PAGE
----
Sibling training for disruptive behavior (one sibling teaching another disruptive behavior) is examined during early childhood. We used a conservative, recently developed, statistical model to identify sibling training. Sibling training was operationalized as the cross-lagged association between earlier child behavior and later sibling behavior, and differentiated from other reasons that contribute to sibling similarity. A three-wave longitudinal study tracked 916 children (Mage  = 3.46, SD = 2.23) in 397 families using multi-informant data. Evidence for sibling training was found. Earlier younger siblings' disruptive behavior predicted later lower levels of older siblings' disruptive behavior. Thus, the sibling training found in early childhood was producing greater dissimilarity, rather than similarity, on disruptive behavior.

  1. Disrupted Expected Value Signaling in Youth With Disruptive Behavior Disorders to Environmental Reinforcers

    PubMed Central

    White, Stuart F.; Fowler, Katherine A.; Sinclair, Stephen; Schechter, Julia C.; Majestic, Catherine M.; Pine, Daniel S.; Blair, R. James

    2014-01-01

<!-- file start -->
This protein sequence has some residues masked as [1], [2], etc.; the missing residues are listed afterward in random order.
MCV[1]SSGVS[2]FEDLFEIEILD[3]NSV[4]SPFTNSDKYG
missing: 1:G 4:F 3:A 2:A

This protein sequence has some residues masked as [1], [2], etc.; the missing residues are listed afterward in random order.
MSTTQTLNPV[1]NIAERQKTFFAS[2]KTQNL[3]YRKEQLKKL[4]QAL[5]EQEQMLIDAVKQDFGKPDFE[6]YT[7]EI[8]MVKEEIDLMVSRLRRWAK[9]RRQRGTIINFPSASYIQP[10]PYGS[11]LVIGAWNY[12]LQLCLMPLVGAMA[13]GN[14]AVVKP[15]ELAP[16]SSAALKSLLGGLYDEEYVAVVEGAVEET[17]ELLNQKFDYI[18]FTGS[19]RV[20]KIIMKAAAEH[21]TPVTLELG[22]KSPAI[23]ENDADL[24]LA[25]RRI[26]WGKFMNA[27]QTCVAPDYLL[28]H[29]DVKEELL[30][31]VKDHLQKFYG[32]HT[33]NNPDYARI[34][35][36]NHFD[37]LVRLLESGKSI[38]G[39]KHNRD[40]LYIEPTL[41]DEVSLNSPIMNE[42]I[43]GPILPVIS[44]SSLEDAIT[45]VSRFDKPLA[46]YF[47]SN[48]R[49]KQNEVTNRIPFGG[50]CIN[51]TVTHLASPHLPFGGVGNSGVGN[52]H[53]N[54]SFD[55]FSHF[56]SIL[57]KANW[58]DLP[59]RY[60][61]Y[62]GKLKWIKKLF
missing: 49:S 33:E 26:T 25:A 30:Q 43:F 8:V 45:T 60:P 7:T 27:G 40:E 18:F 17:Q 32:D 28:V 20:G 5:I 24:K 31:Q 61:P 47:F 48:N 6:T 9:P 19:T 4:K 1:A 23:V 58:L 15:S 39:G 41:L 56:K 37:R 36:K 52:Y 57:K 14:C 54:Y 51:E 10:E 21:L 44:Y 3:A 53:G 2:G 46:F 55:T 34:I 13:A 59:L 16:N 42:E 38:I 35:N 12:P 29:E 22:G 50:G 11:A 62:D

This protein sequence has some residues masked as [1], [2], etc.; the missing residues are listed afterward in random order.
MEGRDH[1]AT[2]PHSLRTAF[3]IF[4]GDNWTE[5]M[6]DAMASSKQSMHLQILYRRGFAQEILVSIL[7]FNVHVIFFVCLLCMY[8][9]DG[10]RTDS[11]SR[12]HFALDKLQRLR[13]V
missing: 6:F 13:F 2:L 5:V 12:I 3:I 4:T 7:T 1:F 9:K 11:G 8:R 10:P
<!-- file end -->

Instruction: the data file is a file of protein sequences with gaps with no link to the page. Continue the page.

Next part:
Objective Youth with disruptive behavior disorders (DBD), including conduct disorder (CD) and oppositional defiant disorder (ODD), have difficulties in reinforcement-based decision making, the neural basis of which is poorly understood. Studies examining decision making in youth with DBD have revealed reduced reward responses within the ventrome-dial prefrontal cortex/orbitofrontal cortex (vmPFC/OFC), increased responses to unexpected punishment within the vmPFC and striatum, and reduced use of expected value information in the anterior insula cortex and dorsal anterior cingulate cortex during the avoidance of suboptimal choices. Previous work has used only monetary reinforcement. The current study examined whether dysfunction in youth with DBD during decision making extended to environmental reinforcers. Method A total of 30 youth (15 healthy youth and 15 youth with DBD) completed a novel reinforcement-learning paradigm using environmental reinforcers (physical threat images, e.g., striking snake image; contamination threat images, e.g., rotting food; appetitive images, e.g., puppies) while undergoing functional magnetic resonance imaging (fMRI). Results Behaviorally, healthy youth were significantly more likely to avoid physical threat, but not contamination threat, stimuli than youth with DBD. Imaging results revealed that youth with DBD showed significantly reduced use of expected value information in the bilateral caudate, thalamus, and posterior cingulate cortex during the avoidance of suboptimal responses. Conclusions The current data suggest that youth with DBD show deficits to environmental reinforcers similar to the deficits seen to monetary reinforcers. Importantly, this deficit was unrelated to callous-unemotional (CU) traits, suggesting that caudate impairment may be a common deficit across youth with DBD. PMID:24745957